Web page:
Re: Programming languages for remote agents

Daniel W. Connolly (
Fri, 12 Aug 1994 21:10:42 +0200

In message <>, Larry Masinter write
>What I would look for in a programming language for remote 'agents' to
>be sent in mail, executed locally, etc.
>What I'm looking for is a language that includes, in the language, a
>security model, with a full notion of an `agent' that operates on the
>behalf of a `user', `group', or `service', where procedures are
>exported, can examine the identity of the user on whose behalf they
>were called, can dynamically or statically declare which operations
>are available to which classes of users, or operate conditionally
>depending on whose behalf they were called, and where there is no way
>to cheat, since the agent is signed by the user securely. I don't see
>this in Safe-TCL. The language doesn't have any simple way to
>determine whose authority a procedure executes with. Maybe Safe-TCL is
>a useful platform on top of which one could build this kind of
>security model, but it isn't there, and it isn't obvious that Safe-TCL
>actually provides 'an open framework on which you can build' such

Cool idea... here are some relevant technologies:

>From "Obliq Quick Start"

Obliq is a lexically-scoped untyped interpreted language that supports
distributed object-oriented computation.

An Obliq computation may involve multiple threads of control within an
address space, multiple address spaces on a machine, heterogeneous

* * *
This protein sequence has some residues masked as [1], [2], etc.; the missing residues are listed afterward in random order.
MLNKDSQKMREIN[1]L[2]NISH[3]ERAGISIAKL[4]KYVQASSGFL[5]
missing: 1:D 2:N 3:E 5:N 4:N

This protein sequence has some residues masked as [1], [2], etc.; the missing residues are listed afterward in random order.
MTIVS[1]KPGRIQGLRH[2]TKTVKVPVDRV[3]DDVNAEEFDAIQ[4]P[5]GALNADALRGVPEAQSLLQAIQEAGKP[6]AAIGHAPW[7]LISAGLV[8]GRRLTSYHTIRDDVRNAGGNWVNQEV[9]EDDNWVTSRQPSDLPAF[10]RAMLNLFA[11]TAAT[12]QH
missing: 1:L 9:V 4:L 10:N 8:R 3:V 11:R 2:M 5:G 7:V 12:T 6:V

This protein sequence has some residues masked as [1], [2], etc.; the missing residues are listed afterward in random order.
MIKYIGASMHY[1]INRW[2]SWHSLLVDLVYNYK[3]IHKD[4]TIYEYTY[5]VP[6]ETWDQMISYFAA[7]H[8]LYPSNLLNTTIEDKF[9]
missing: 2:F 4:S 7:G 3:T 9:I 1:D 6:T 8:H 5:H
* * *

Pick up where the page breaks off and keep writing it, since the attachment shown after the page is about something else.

machines over a local network, and multiple networks over the

Obliq objects have state and are local to a site. Obliq computations
can roam over the network, while maintaining network connections.

In oblique, all filesystem operations take a filesystem object
as a parameter. There are read-only filesystem objects, and read-write

A computation on host A might have a local variable fs that is a filesystem
object on host A. The computation could migrate to host B, but

f = open(fs, "/etc/passwd")

still accesses A's filesystem. In order to get access to a filesystem
on host B, the computation might do something like (syntax is python,
but you get the idea):

def challenge(num):
return RSAdecrypt(num, my_secret_key)

fsB = B.askForFS(my_identity, challenge)
f = open(fsB, "/some/file")

i.e. the client identifies itself, and asks for a filesystem object.
The askForFS methon on B calls the challenge callback with a random
number, encrypted with my_identity's public key. The agent knows
my_secret_key, and is able to meet the challenge. Hence the agent
is authenticated. (Note that the challenge() computation can take
place on host A, so the secret key never goes over the wire).
If the authenticated principal is authorized, B will return it's
filesystem object, hence making it available in the agent computation's
lexical scope.

Alternatively, you could use safe-tcl, and have the client RSA sign
the tcl-code. All requests from a run of that tcl code would then
be authenticated as the signing client principal.

You might look at the Scheme Underground and scheme48 projects too:

There are some interesting papers on the subject too:


<dt>Cliff Neuman
<dd> <a href="">Proxy Based Authorization and Accounting for Distributed Systems</a>

<p>Mr. Neuman describes an extremely interesting model for distributed
authorization and accounting. Looks fairly practical.

<DT>Digital Equipment Corp, Sys Res Ctr <A
SRC Research Report #39 Date: February 28, 1989 <P> "A
<STRONG>Logic</STRONG> of <STRONG>Authentication</STRONG>." Michael
Burrows, Martin Abadi, and Roger Needham. 48 pages. <P>

<p>This is an oft-cited work on the formal properties of authentication